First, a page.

Date of Graduation

12-2016

Document Type

Thesis

Degree Name

Master of Arts in Psychology (MA)

Degree Level

Graduate

Department

Psychological Science

Advisor

James M. Lampinen

Committee Member

Denise Beike

Second Committee Member

Bill Levine

Abstract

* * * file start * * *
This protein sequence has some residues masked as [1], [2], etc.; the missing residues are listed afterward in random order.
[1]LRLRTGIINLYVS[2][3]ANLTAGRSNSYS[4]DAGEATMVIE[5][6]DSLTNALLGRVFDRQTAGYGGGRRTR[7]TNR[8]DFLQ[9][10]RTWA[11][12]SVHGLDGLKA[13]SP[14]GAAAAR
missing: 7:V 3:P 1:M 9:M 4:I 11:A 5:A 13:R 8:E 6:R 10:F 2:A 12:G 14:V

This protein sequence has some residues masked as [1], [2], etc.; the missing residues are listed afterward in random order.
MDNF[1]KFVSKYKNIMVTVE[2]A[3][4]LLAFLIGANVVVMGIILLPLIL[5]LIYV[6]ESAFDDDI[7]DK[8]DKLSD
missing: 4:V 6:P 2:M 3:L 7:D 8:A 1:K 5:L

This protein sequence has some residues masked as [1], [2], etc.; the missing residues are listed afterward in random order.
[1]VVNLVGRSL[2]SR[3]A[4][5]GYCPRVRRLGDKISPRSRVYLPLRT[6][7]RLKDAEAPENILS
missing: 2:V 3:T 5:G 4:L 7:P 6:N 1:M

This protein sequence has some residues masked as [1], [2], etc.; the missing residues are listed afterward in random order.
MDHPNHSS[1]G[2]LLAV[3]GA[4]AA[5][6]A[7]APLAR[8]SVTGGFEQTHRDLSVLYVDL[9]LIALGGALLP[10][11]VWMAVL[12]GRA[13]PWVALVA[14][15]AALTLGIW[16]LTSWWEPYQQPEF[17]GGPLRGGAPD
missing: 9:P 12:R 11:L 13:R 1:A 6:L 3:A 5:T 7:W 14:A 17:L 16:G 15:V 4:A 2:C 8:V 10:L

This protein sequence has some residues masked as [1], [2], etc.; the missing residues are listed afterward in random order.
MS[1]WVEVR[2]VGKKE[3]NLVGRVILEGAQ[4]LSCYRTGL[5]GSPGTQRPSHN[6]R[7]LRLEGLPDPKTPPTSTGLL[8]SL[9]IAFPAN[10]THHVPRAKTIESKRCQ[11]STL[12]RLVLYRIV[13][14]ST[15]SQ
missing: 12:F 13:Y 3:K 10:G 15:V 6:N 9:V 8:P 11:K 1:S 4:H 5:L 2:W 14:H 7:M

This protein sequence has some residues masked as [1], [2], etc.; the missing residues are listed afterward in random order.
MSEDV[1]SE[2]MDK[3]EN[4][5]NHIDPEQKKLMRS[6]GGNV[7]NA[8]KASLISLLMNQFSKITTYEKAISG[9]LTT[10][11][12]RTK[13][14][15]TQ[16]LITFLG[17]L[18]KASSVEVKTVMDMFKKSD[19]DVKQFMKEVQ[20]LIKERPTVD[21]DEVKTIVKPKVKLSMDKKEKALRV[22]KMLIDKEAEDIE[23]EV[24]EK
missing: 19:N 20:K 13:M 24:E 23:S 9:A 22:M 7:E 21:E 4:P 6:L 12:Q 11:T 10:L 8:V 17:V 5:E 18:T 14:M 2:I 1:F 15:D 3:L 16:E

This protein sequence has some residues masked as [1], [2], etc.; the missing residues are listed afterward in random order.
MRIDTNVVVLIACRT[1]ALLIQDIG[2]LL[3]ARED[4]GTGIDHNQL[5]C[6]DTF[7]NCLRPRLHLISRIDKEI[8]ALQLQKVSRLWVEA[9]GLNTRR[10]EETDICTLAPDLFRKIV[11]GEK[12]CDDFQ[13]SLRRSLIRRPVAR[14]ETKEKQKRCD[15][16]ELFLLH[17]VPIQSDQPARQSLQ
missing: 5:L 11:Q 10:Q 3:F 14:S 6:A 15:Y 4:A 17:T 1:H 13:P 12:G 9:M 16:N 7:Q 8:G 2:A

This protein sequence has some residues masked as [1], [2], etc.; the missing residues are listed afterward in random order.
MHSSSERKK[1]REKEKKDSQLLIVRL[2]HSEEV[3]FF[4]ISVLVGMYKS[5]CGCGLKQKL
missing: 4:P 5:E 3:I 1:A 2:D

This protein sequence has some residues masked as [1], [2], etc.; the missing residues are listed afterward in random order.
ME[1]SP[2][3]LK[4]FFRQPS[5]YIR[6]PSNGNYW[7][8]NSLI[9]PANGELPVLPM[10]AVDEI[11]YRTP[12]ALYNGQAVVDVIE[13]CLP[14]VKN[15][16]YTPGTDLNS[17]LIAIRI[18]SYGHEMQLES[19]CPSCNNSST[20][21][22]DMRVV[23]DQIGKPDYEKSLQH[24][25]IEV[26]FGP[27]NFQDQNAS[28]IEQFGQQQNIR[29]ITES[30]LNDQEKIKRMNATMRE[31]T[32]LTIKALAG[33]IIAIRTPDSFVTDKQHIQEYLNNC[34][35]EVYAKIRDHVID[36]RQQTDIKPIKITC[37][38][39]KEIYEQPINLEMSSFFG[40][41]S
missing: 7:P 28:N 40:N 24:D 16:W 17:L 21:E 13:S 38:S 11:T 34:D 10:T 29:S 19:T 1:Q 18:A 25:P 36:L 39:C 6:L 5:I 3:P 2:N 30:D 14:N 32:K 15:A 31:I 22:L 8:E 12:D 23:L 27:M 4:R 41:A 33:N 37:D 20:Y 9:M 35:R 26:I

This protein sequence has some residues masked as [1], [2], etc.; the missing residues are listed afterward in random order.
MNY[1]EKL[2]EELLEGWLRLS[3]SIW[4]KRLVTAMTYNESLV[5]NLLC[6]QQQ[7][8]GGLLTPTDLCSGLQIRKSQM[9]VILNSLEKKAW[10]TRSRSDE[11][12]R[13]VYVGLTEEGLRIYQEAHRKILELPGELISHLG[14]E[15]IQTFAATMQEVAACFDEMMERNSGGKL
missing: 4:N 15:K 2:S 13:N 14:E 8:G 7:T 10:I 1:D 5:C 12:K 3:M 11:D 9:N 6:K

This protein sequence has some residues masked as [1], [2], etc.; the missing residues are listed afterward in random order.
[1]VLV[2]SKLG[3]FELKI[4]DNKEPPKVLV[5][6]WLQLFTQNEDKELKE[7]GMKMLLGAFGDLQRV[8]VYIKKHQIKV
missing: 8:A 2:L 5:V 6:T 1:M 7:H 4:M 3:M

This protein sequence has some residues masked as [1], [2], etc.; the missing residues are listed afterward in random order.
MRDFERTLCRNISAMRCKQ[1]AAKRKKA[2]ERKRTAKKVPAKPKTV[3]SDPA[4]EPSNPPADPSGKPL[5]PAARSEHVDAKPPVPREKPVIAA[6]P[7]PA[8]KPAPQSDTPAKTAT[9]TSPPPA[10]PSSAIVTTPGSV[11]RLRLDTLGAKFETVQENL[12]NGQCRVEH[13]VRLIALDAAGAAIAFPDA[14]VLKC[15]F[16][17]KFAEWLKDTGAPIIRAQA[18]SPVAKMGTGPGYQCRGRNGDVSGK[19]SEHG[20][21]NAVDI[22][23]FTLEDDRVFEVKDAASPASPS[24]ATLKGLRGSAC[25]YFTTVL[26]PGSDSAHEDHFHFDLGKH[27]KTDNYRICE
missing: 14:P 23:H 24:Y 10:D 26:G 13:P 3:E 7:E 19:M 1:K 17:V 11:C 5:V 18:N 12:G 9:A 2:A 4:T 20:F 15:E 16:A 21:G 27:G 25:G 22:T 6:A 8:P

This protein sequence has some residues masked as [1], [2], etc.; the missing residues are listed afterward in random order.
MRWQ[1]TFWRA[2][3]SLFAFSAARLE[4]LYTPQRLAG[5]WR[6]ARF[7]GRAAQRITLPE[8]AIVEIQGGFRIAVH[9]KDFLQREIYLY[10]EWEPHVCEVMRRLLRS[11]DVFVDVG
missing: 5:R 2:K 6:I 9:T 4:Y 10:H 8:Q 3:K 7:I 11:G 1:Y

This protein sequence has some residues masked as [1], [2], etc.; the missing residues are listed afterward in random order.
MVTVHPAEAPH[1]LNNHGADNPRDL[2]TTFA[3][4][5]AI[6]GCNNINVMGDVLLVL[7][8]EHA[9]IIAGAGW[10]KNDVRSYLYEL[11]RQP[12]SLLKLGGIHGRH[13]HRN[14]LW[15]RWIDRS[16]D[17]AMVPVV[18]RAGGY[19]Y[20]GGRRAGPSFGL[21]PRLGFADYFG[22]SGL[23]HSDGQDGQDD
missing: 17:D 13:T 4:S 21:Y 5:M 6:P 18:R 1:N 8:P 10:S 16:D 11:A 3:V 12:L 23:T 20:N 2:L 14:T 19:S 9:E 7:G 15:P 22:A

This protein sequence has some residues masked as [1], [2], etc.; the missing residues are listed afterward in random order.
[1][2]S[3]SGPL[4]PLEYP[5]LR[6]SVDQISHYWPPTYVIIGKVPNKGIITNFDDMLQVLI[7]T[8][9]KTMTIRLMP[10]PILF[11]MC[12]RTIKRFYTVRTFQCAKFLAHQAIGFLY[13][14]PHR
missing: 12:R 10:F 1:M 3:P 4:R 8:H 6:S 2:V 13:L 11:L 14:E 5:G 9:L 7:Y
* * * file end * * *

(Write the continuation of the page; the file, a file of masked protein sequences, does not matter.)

It is necessary to better serve justice to understand the mechanisms behind eyewitness identification and reports of confidence. The material contained within attempt to fit eyewitness identification to a diffusion model of processing, RTCON (Ratcliff & Starns, 2009). Participants saw eight mock crime videos and were then tasked with using eight showups or eight lineups to identify the suspects within the video. Half of the presentations were target present and half were target absent. Additionally, participants were either presented with biased or unbiased instructions. Strangely, unbiased lineups led to higher hit rates which is contrary to most findings in the field. The key elements were comparing the ROC curves of the collected data with the ROC curves of simulated data from the RTCON model. The variables manipulated in the model included mu, a variable of memory strength; confidence criteria, a variable of response bias; and decision criteria, a second variable of response bias. The ROC curves derived from the simulated data were poor matches to the collected data. This finding leads to questions on the applicability of this model of diffusion processing to eyewitness research.

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